Opportunities were identified to reestablish funds for initiatives that encourage economic growth across the state. We have seen rapid growth across Georgia in the number of grocery stores, discount stores and gas stations that sell food products. For this reason, the House restored $281,000 for the Department of Agriculture (GDA) for five food safety inspectors and two animal industry inspectors to ensure that food sold at these stores is inspected and safe for Georgians. Additionally, HB 792 added $200,000 for the GDA to develop the Georgia Hemp Program, which was authorized during the 2019 legislative session. These funds would allow the GDA to develop regulations for this new industry in our state and secure federal approval for the program. Also, at the recommendation of the House Rural Development Council, my colleagues and I restored approximately $338,000 in the AFY 2020 budget to enhance the Georgia Grown brand through marketing initiatives and web development, as well as add two new positions to help promote Georgia products in the U.S. and around the world. We also restored funds for several areas within the Department of Community Affairs, such as $54,225 in funding for the Georgia Advocacy Office to ensure that citizens with disabilities receive proactive support and $100,000 for the southwest state hub of the Statewide Independent Living Council’s Home Access Program to promote independence for people with disabilities.
The House’s version of the AFY 2020 budget also reflects the important role that agriculture plays in Georgia as the number one industry in the state, and to support this industry, the House addressed cuts that would have an impact on vital programs that our farmers depend on. HB 792 reduced proposed cuts to the Agricultural Experiment Station and Cooperative Extension Service in the Board of Regents by more than $2.8 million to allow these programs to continue to support Georgia agribusinesses without interrupting services. My colleagues and I also reallocated more than $345,000 to the state’s Forestry Research program to further address the 2.4 million acres of forest that were impacted by Hurricane Michael in 2018.
Language in HB 792, the House restored funding for several services that seek to enhance access to health care for citizens across the state. The House’s version of the amended budget restored $2.6 million for public health grants to county health departments, which provide basic health care services, programs and resources to local communities, especially in rural Georgia where eight counties have no physician and nine rural counties only have one. Additionally, we restored $250,000 for loan repayment awards for rural physicians, physician assistants, dentists and advanced practice registered nurses who provide care in counties with populations of 50,000 or less. HB 792 also included a restoration of $150,000 to the Sickle Cell Foundation of Georgia for training, education programs and mobile unit testing. The foundation’s mobile testing unit has screened more than 100,000 Georgians and has detected more than 10,000 sickle cell cases, and the unit also reaches rural areas, where 60 percent of Georgia’s cases are located. Furthermore, the House’s budget fully restored the four percent cut to the Mercer School of Medicine and Morehouse School of Medicine operating grants and fully restored the proposed 25 percent cut of $463,000 for the Rural Health Systems Innovation Center at Mercer School of Medicine. These medical schools focus on providing health care to underserved and rural areas of the state. Finally, the House’s budget for AFY 2020 included an additional $2 million to the Georgia Trauma Care Network Commission to provide support for the 24 percent of trauma centers in the state that are unfunded, as well as support trauma system expansion in rural Georgia.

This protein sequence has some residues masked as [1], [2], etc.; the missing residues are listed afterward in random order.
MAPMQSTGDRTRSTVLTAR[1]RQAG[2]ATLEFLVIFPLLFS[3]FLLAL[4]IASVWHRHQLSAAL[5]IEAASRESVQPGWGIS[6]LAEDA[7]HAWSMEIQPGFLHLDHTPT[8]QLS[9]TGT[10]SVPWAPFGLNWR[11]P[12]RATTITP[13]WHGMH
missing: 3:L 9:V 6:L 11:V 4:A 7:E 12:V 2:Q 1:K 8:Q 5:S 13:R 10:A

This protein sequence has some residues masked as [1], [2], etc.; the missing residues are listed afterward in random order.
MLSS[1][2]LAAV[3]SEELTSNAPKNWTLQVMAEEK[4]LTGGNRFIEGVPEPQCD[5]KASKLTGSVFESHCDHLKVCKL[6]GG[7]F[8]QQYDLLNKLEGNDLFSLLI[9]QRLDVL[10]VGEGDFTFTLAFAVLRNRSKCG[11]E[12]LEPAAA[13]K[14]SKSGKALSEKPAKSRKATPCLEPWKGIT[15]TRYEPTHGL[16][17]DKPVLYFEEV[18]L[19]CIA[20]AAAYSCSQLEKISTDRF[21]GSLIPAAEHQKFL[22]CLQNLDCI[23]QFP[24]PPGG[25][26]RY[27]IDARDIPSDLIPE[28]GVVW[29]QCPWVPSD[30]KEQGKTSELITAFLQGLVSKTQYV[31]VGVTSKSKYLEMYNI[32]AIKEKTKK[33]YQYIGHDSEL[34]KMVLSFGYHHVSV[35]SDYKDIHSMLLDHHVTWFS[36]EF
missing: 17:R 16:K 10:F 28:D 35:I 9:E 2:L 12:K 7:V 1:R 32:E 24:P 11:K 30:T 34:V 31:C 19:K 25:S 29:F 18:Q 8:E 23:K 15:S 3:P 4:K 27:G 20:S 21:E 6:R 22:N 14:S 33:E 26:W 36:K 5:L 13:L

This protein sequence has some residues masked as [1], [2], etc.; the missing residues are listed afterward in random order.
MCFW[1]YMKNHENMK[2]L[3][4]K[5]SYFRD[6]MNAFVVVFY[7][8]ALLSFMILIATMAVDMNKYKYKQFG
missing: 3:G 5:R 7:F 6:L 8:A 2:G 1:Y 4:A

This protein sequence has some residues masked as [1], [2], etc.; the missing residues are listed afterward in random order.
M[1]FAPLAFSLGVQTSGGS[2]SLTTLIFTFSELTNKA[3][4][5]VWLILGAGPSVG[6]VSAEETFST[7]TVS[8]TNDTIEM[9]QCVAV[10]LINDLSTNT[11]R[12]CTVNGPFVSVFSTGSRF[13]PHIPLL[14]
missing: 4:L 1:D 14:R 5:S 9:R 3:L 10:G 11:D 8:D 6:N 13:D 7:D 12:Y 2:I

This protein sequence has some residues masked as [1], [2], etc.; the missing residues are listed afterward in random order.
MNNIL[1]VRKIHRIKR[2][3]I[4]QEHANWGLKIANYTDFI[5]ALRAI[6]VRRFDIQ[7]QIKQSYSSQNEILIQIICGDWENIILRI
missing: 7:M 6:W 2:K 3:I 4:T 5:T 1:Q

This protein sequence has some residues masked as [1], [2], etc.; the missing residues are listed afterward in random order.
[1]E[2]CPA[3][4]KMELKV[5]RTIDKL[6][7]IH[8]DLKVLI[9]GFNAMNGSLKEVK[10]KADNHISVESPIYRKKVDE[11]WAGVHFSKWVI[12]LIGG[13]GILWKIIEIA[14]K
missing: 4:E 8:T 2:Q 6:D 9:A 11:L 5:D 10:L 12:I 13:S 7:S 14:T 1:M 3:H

The House also prioritized funding adjustments for mental health and disability services in the AFY 2020 budget. HB 792
added $5.4 million to the Department of Behavioral Health and Developmental Disabilities (DBHDD)
for crisis beds and behavioral health core services, which would allow the DBHDD to maintain its current serving capacity of 4,953 individuals with 95 crisis beds in 21 crisis units statewide, as well as serve an additional 2,320 individuals. Furthermore, the House restored more than $761,000 for the residential treatment of addictive diseases to increase the bed count by 22 statewide; the House also reinstated approximately $287,000 for provider support and training to build and maintain the state’s behavioral health workforce capacity, especially in rural areas. In the area of developmental disabilities, the House restored $750,000 to the Marcus Autism Center which would result in fewer children being on wait-lists for intensive and critical services and would prevent a decrease in the number of patient care days in the intensive day programs. Lastly, as Georgia’s Alzheimer’s population grows, the House restored $164,800 in funding to the Department of Human Services for the Georgia Memory Net to allow the five established memory clinics to continue to meet the growing demand for Alzheimer’s patients.